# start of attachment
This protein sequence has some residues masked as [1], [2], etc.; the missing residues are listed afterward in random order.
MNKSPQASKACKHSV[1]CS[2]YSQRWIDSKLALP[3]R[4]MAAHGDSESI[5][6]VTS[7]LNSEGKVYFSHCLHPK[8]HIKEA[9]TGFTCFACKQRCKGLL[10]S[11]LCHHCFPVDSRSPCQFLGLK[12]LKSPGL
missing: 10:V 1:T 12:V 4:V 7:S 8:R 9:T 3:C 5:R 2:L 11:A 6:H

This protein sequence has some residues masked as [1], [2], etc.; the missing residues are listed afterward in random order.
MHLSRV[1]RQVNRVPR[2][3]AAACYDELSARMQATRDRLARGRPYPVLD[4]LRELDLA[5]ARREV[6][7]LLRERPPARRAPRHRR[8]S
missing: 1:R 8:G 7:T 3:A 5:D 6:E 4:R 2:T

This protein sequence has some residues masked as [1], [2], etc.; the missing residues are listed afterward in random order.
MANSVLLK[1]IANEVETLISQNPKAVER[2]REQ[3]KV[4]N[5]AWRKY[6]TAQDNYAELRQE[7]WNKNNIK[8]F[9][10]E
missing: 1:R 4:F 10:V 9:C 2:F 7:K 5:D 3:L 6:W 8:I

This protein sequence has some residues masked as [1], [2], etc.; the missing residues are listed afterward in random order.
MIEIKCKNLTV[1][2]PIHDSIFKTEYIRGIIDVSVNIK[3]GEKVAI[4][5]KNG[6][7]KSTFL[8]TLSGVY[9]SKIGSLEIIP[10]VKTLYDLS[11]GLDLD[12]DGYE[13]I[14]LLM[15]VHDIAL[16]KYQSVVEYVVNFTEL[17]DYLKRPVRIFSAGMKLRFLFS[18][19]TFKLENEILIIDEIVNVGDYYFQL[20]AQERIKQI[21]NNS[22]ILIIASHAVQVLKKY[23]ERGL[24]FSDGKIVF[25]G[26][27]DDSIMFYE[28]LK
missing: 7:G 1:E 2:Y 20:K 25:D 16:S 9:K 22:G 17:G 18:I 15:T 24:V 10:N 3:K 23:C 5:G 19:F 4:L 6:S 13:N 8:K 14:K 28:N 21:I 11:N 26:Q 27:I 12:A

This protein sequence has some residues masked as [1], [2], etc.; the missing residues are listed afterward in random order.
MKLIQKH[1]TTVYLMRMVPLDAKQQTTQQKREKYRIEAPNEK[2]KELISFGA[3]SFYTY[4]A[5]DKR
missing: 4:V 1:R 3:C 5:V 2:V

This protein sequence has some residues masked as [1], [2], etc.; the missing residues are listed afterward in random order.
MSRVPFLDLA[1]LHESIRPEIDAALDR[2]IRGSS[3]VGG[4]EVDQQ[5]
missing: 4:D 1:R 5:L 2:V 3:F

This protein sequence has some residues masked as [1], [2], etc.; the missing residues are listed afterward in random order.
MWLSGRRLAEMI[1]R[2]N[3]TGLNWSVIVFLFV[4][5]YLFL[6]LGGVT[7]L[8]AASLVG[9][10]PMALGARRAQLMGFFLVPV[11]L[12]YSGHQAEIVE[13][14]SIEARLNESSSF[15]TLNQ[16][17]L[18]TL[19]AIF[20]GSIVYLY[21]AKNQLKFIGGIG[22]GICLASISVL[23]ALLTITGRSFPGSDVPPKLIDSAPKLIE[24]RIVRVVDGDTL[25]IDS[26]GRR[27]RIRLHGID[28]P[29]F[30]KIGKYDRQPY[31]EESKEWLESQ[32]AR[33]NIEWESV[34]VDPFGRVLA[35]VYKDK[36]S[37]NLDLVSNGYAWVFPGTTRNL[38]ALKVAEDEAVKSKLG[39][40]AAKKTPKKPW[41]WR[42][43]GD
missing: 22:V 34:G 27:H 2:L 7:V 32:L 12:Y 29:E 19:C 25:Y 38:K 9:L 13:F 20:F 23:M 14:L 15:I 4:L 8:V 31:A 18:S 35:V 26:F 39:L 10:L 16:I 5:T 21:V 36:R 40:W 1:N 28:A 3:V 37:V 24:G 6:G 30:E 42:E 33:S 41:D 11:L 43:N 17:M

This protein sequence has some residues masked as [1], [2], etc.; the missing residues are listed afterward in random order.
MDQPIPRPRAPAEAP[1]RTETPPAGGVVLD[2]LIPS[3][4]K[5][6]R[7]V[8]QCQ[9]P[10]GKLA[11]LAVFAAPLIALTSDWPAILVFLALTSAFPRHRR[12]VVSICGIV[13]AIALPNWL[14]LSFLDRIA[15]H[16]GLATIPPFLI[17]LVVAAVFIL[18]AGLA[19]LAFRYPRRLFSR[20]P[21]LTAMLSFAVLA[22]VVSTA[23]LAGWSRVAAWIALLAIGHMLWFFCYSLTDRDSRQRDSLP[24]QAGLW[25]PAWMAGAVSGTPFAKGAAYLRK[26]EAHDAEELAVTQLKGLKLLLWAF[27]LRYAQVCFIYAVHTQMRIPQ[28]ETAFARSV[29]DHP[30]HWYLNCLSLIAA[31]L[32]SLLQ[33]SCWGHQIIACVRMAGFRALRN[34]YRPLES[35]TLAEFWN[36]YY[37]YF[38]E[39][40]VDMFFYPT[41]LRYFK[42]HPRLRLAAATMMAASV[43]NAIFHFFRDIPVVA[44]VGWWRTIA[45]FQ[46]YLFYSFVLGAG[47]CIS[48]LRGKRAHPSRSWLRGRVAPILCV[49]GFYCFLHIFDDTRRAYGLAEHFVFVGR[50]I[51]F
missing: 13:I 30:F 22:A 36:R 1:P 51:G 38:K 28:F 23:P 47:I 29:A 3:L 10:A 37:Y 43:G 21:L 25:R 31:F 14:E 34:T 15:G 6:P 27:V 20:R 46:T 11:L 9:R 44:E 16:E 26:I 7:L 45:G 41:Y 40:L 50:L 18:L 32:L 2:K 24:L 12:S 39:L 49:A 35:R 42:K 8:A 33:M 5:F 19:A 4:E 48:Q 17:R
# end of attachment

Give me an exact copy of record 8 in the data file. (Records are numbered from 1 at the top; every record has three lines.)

This protein sequence has some residues masked as [1], [2], etc.; the missing residues are listed afterward in random order.
MDQPIPRPRAPAEAP[1]RTETPPAGGVVLD[2]LIPS[3][4]K[5][6]R[7]V[8]QCQ[9]P[10]GKLA[11]LAVFAAPLIALTSDWPAILVFLALTSAFPRHRR[12]VVSICGIV[13]AIALPNWL[14]LSFLDRIA[15]H[16]GLATIPPFLI[17]LVVAAVFIL[18]AGLA[19]LAFRYPRRLFSR[20]P[21]LTAMLSFAVLA[22]VVSTA[23]LAGWSRVAAWIALLAIGHMLWFFCYSLTDRDSRQRDSLP[24]QAGLW[25]PAWMAGAVSGTPFAKGAAYLRK[26]EAHDAEELAVTQLKGLKLLLWAF[27]LRYAQVCFIYAVHTQMRIPQ[28]ETAFARSV[29]DHP[30]HWYLNCLSLIAA[31]L[32]SLLQ[33]SCWGHQIIACVRMAGFRALRN[34]YRPLES[35]TLAEFWN[36]YY[37]YF[38]E[39][40]VDMFFYPT[41]LRYFK[42]HPRLRLAAATMMAASV[43]NAIFHFFRDIPVVA[44]VGWWRTIA[45]FQ[46]YLFYSFVLGAG[47]CIS[48]LRGKRAHPSRSWLRGRVAPILCV[49]GFYCFLHIFDDTRRAYGLAEHFVFVGR[50]I[51]F
missing: 13:I 30:F 22:A 36:R 1:P 51:G 38:K 28:F 23:P 47:I 29:A 3:L 10:A 37:Y 43:G 21:L 25:R 31:F 14:E 34:T 15:G 6:P 27:V 20:R 46:T 11:L 9:R 44:E 16:E 26:I 7:L 45:G 41:Y 40:L 50:L 18:L 32:L 2:K 24:L 12:S 39:L 49:A 35:R 42:K 8:A 33:M 5:F 19:A 4:E 48:Q 17:R